But how to be present when predicted futures are so frightening? Can Druidry offer anything in the face of eco-anxiety or climate grief? Many Druids are involved in activism: for example, the Druids Against Fracking group; and in the 1990s, when Druids were part of the resistance against roadbuilding, OBOD offered activists free holidays at the summer camps. But one of Druidry’s roles in the environmental crisis is simply to offer a spirituality that can help people avoid burnout and despair.
“Any form of spiritual or self-development work or therapy is looking after the golden goose,” says Carr-Gomm. “You won’t be of any use to anyone if you’re run ragged. The calmer, the clearer, the more loving, the more centered you can be, the more you’re able to help others more effectively.”
Also, by attuning more closely to the cycles and the seasons of the natural world, people will be in a better position to thwart its destruction. For how do you protect or restore what you don’t know?
I order the introductory pack from OBOD and, later, the materials for the first level of the course. Each part of the course is called a gwersi, the Welsh word for lesson. Enclosed are ideas for how to practice Druidry, an invite to apply for a mentor, information about members groups online, and the Mary Oliver poem “Wild Geese” (You only have to let the soft animal of your body love what it loves). I’m interested to read more about the concept of a Sacred Grove, an area Druids go to to meet others, or be alone. We have left half our small garden wild, and I realize that an area of apple and plum seedlings that have self-seeded could become a kind of grove.
There is no compulsion to do anything in the literature I’m sent. Everything is suggested in a way that is refreshingly non-prescriptive. I realize that just touching the beloved beech tree in my local cemetery, or planting seeds, or paying attention to the fungi I encounter could be part of this new journey I might be embarking on.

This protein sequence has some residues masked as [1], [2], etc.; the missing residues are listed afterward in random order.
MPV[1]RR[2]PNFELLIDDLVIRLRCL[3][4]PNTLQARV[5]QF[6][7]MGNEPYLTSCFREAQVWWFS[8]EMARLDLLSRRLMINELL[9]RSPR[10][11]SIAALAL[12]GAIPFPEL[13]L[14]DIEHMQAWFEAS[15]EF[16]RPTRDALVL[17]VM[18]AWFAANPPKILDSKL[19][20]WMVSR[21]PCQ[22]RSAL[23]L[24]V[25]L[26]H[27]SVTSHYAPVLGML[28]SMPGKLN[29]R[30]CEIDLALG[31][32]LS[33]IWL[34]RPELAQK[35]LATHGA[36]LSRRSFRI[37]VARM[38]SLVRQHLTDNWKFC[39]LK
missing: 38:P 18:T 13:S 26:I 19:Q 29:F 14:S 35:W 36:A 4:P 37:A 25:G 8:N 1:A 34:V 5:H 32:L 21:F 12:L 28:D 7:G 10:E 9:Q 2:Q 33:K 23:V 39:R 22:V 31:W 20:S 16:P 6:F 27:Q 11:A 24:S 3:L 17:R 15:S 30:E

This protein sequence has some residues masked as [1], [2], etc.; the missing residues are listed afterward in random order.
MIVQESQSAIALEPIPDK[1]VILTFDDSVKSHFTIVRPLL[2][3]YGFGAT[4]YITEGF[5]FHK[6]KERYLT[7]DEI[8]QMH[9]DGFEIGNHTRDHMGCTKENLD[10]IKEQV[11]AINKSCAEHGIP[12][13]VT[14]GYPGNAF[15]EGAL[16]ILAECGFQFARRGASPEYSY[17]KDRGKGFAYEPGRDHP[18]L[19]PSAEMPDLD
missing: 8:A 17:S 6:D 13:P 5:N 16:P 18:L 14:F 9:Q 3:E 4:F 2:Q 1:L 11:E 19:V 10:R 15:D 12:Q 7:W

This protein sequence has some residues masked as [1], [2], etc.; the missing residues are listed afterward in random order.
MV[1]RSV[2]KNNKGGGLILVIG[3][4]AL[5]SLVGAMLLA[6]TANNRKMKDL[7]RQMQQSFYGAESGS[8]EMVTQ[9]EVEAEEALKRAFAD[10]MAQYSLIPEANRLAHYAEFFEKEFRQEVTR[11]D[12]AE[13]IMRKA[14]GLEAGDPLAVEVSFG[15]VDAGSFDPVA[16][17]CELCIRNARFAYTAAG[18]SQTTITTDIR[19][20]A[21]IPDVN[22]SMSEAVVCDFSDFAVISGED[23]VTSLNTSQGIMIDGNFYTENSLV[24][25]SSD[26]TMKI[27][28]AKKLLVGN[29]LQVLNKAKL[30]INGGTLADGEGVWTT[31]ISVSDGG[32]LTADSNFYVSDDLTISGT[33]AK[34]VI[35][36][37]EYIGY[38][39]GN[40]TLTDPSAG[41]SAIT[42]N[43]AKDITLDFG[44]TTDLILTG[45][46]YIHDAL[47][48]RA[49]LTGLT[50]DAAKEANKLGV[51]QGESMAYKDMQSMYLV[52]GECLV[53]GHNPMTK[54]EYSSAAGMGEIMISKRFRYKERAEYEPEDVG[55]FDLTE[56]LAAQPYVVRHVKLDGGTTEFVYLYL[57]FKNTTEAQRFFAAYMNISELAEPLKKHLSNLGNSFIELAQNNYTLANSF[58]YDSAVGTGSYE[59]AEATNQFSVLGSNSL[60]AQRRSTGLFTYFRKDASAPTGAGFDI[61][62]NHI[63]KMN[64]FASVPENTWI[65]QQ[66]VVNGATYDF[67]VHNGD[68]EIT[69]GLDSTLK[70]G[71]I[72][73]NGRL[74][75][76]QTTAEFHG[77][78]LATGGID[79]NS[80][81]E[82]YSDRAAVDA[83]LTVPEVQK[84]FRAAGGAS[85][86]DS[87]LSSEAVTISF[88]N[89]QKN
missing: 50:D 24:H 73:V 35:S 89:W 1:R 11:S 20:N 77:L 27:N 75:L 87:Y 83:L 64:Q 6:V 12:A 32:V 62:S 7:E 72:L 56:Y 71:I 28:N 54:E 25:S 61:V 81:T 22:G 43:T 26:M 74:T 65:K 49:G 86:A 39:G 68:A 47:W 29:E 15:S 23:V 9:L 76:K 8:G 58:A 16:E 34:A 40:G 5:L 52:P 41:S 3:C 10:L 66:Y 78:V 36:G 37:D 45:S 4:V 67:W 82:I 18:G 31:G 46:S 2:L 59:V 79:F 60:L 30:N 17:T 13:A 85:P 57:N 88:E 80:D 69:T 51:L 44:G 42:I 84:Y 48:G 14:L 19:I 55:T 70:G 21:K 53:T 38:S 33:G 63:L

“Being a Druid is like nurturing a fire,” says Burke. “You may have a match, or you may have to use a fire stick, but it’s about tending the fire. If you pay it just a little bit of attention, it’s easy.”
By attuning more closely to the cycles and the seasons of the natural world, people will be in a better position to thwart its destruction.
I started this essay in England, less than an hour from Stonehenge, the most famous sacred site associated with the Druids. I am finishing it in North-West France, another area where ancient Druids were recorded to have lived. At that time, it was called Gaul, and like many people, I was first introduced to the concept of Druidry through the Druid Getafix in Asterix the Gaul. I’ve always thought of Druids as being in France, with a golden sickle, mistletoe, and a cauldron bubbling with green liquid, because of those comics and films.
One rainy, overcast afternoon, I visit a bird sanctuary. I wander to see what I can find.
I rub wild fennel on my fingers for the aniseed smell, and it reminds me of childhood summer holidays here when I read all the Asterix comics I could find.
I squish blackberries between my fingers for the color—summer’s blood, as Seamus Heaney described it—and lick the purple juice off my hands. There are about thirty swallows swiping around me to and from a group of trees, their sacred grove. They must be eating insects, I think, but I can’t see insects in the air; my perception is too basic. I delight at the sight of the rectangles of white white white breast and thrill when one swoops so close to me, swerving, then bending, up up up, like a roller coaster. They fly like spitfires along the ground before an aerobatic
I keep seeing abundances in Normandy. Hundreds of banded snails. Scores of white butterflies. Thirty little egrets. Twenty-five ringed plovers trotting down the beach. It fills my spirit, but I also feel mournful for my own comparably depleted, quiet country, where wildlife is being silenced.
I wonder if I’m drawn to Druidry at the moment because I need permission to have a spiritual relationship with the earth. I wonder if there is something about British cynicism and buttoned-up fear of anything too earnest or emotional that makes it harder to express love for the rest of nature.
On the beach later, the seaweed is myriad shades and shapes. I swim through strands of bright lime green with ragged edges, black spaghetti, ochre branches, bubbles the color of forests. One strand is tagliatelle-shaped, and the pattern is leopard print. I see what looks like blooms of blood in the water, but when I pick one up, it’s a soft seaweed shrub, a teaspoon of strawberry jam in my palm. I collect the seaweed in the gaps between my fingers and hair clip, and when I’m back on sand, lay the different colors side by side on the beach, an offering to the sea. Some kind of ritual. Some kind of rite.
From Philip Carr-Gomm’s What Do Druids Believe? (London: Granta, 2006).
As Lucy Jones and her daughter encounter wildflowers in a housing development, Lucy considers the healing benefits of an attentive relationship with the living world and the complex barriers to that relationship within urban areas.